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The Flight of the Syrian Army
v. 1. Then, while the king of Israel and the elders of the city were in the house of the prophet, Elisha said, Hear ye the word of the Lord: Thus saith the Lord, tomorrow about this time shall a measure of fine flour, a little more than eight quarts of the finest wheatflour, be sold for a shekel (about 64 cents), and two measures of barley, almost seventeen quarts, for a shekel, in the gate of Samaria, where the public market was usually held.
v. 2. Then a lord on whose hand the king leaned, one of his retinue, an adjutant, answered the man of God and said, Behold, if the Lord would make windows in heaven, causing barley and flour to rain down from the sky, might this thing be? This was not merely reasonable doubt, but open, bitter scorn, the scoffing and jesting of unbelief. And he, Elisha, said, Behold, thou shalt see it with thine eyes, namely, the promised cheapness and plenty, but shalt not eat thereof, he would be punished for his unbelief. The manner in which this was brought about is next related.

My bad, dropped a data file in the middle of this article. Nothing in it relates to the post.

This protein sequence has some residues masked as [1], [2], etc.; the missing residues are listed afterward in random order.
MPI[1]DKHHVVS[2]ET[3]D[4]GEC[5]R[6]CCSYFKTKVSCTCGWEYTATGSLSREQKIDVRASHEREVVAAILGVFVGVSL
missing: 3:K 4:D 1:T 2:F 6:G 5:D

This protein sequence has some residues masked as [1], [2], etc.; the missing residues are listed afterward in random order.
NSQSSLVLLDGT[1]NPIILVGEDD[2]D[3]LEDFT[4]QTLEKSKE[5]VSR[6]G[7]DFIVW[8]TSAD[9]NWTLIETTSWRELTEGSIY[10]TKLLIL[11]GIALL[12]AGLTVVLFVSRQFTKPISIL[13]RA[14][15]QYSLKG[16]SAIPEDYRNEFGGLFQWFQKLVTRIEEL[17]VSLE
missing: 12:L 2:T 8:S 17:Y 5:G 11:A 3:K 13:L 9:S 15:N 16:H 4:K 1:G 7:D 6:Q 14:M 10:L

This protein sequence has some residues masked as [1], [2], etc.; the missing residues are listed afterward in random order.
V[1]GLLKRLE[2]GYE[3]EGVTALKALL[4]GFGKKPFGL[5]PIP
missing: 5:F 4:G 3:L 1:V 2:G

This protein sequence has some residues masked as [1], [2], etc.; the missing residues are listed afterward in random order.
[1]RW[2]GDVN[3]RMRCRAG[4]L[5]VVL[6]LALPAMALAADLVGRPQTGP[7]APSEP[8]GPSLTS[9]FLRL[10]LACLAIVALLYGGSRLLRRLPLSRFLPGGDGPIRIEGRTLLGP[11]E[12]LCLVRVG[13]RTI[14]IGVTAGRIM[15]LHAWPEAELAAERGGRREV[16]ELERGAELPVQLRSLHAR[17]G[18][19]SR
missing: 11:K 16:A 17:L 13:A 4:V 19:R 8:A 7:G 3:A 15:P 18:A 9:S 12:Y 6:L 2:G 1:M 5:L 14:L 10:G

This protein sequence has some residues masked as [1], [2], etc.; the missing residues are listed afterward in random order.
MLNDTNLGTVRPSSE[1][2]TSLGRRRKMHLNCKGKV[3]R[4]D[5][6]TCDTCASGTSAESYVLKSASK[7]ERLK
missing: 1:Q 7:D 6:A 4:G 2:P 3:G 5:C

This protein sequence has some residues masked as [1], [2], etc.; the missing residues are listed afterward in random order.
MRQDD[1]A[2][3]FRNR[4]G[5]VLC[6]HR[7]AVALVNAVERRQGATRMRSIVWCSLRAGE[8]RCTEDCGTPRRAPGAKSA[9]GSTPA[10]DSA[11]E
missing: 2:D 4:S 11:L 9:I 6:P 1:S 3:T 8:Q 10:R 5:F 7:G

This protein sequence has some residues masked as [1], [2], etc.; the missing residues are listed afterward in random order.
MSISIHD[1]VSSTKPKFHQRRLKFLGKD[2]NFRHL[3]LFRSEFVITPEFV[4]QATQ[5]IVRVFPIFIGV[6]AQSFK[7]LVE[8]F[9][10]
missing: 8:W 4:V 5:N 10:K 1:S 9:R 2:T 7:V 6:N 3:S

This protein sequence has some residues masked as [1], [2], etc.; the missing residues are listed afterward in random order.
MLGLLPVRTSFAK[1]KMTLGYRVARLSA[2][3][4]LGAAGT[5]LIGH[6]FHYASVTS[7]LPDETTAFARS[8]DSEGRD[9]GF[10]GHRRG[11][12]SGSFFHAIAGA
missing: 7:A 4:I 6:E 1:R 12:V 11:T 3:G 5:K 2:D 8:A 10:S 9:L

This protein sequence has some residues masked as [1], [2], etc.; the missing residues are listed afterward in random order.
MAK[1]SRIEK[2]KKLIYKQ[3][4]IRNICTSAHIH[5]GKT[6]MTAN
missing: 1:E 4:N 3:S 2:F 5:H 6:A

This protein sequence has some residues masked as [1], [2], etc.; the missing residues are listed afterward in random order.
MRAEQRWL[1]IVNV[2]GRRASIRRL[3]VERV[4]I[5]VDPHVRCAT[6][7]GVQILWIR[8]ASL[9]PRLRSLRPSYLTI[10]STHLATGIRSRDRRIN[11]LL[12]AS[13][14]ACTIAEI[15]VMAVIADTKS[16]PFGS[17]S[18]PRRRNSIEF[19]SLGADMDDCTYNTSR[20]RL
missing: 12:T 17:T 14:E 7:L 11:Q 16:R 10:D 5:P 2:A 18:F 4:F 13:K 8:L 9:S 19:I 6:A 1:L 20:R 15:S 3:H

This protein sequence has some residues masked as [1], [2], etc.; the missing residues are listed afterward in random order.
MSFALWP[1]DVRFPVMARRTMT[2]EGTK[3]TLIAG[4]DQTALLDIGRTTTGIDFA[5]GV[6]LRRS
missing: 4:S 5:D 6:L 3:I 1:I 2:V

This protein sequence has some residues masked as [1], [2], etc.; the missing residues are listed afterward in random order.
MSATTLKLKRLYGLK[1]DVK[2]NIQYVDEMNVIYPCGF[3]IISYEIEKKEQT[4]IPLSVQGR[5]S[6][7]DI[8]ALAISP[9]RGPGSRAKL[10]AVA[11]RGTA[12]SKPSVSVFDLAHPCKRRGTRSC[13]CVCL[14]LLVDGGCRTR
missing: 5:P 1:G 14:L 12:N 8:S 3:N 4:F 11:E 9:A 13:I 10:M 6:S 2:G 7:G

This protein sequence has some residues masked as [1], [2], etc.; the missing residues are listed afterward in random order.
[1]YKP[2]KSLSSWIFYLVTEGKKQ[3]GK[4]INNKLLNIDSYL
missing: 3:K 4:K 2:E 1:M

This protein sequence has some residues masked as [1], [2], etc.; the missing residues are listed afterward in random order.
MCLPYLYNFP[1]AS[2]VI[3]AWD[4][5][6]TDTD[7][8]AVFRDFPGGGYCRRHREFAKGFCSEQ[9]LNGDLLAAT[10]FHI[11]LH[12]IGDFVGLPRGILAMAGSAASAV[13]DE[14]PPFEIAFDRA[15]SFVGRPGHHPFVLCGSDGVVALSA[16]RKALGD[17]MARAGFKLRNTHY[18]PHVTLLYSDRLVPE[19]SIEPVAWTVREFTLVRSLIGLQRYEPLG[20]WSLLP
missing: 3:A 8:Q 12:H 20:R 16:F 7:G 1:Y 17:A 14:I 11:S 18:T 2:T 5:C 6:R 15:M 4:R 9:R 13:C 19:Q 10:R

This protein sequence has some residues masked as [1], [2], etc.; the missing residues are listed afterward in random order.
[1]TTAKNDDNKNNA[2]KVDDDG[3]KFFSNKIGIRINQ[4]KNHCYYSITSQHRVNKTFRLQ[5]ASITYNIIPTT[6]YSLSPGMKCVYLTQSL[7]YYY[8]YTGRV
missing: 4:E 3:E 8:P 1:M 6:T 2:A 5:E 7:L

v. 3. And there were four leprous men at the entering in of the gate, just outside the city wall, for they were not permitted to have their dwelling in the city, Leviticus 13:46; Numbers 5:3. And they, since they no longer received any food from the people in the city, said one to another, Why sit we here until we die?
v. 4. If we say, We will enter into the city, then the famine is In the city, hunger stared them in the face there as well, and we shall die there; and if we sit still here, we die also. Now, therefore, come and let us fall unto the host of the Syrians, deserting to the enemy in this extremity; if they save us alive, we shall live; and if they kill us, we shall but die.
v. 5. And they rose up in the twilight, in the dusk of evening, when they could no longer be seen from the city, to go unto the camp of the Syrians; and when they were come to the uttermost part of the camp of Syria, the place of the outposts nearest the city, behold, there was no man there, the entire camp was deserted.